The Conversation forms part of a large evidence base we have gathered develop our new ten-year strategy. To assess what needs to be prioritised over the next decade, and to improve how the Arts Council will most benefit the sector and public, we need to understand the impact of our current work as well as identify the gaps.
The report also showed that there are a range of roles beyond funding that the Arts Council is seen as well-placed to take, including bringing the funded and non-funded sector together, facilitating partnerships between grassroots and larger organisations, brokering relationships beyond the sector, and providing leadership and guidance on responsible governance and CPD. It was also identified that the Arts Council should take on a more active role in advocating for the sector’s wider contribution to the economy, on health, education, and the way it brings diverse communities together.
All this feedback will influence how we plan for the next ten years and help ensure that we are giving museums of all sizes across the country the support they need to thrive in an uncertain political and economic climate.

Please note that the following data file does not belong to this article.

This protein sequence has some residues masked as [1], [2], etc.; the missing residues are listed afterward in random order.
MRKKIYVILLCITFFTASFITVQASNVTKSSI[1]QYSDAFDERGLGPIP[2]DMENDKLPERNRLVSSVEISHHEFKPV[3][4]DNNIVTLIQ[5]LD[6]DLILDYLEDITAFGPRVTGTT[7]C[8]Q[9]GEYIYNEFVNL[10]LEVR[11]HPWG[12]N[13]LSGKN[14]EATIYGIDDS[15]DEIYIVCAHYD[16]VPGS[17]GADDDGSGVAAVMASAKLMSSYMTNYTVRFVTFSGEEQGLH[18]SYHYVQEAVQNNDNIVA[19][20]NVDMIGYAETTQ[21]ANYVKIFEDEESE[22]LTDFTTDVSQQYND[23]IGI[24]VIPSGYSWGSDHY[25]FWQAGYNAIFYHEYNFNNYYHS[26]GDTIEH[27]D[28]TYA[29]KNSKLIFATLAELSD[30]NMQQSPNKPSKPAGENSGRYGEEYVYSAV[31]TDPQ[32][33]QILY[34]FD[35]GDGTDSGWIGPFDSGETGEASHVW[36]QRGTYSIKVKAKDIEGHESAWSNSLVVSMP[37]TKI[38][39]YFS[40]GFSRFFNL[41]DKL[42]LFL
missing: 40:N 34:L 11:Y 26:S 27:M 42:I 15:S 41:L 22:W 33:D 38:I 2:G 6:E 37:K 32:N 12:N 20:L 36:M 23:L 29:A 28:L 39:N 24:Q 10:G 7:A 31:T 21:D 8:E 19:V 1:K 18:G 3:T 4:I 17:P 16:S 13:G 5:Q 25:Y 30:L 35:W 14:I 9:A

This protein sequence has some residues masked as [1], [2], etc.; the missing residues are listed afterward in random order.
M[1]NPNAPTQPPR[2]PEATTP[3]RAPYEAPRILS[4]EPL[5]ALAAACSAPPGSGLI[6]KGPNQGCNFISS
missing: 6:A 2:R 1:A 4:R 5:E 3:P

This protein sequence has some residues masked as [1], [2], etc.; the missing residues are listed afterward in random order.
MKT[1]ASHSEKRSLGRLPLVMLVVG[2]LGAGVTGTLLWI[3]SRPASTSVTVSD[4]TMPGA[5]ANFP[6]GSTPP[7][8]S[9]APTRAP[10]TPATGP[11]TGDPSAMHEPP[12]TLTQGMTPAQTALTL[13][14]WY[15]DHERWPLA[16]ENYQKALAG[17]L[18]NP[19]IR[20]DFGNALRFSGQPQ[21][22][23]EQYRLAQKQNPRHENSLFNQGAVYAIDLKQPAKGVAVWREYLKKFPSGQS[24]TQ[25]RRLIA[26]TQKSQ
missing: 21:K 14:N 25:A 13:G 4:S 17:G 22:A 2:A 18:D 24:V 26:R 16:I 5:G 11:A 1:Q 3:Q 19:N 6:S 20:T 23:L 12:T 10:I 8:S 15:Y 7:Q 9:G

What Arts Council funding streams and projects should museums and individuals be looking out for over the next six months?
Museums should take a look at our new open-access grants programme, National Lottery Project Grants, which, since April, have been open to applications from Accredited museums for projects focused on museum practice.
A huge range of work is eligible, including public programming, learning projects, digital and creative media collections projects, conservation, public participation and engagement, outreach and community work, organisational resilience and professional development. Both accredited and non-accredited museums can continue to apply for grants for arts-focused activity as well.
We also expect the next round of Capital: Small Grants to open in Spring 2019, which museums in the National Portfolio can apply for, to support the delivery of arts activity.
Take part in shaping the next ten years
Take part in the online consultaion. Ends 2 January 2019.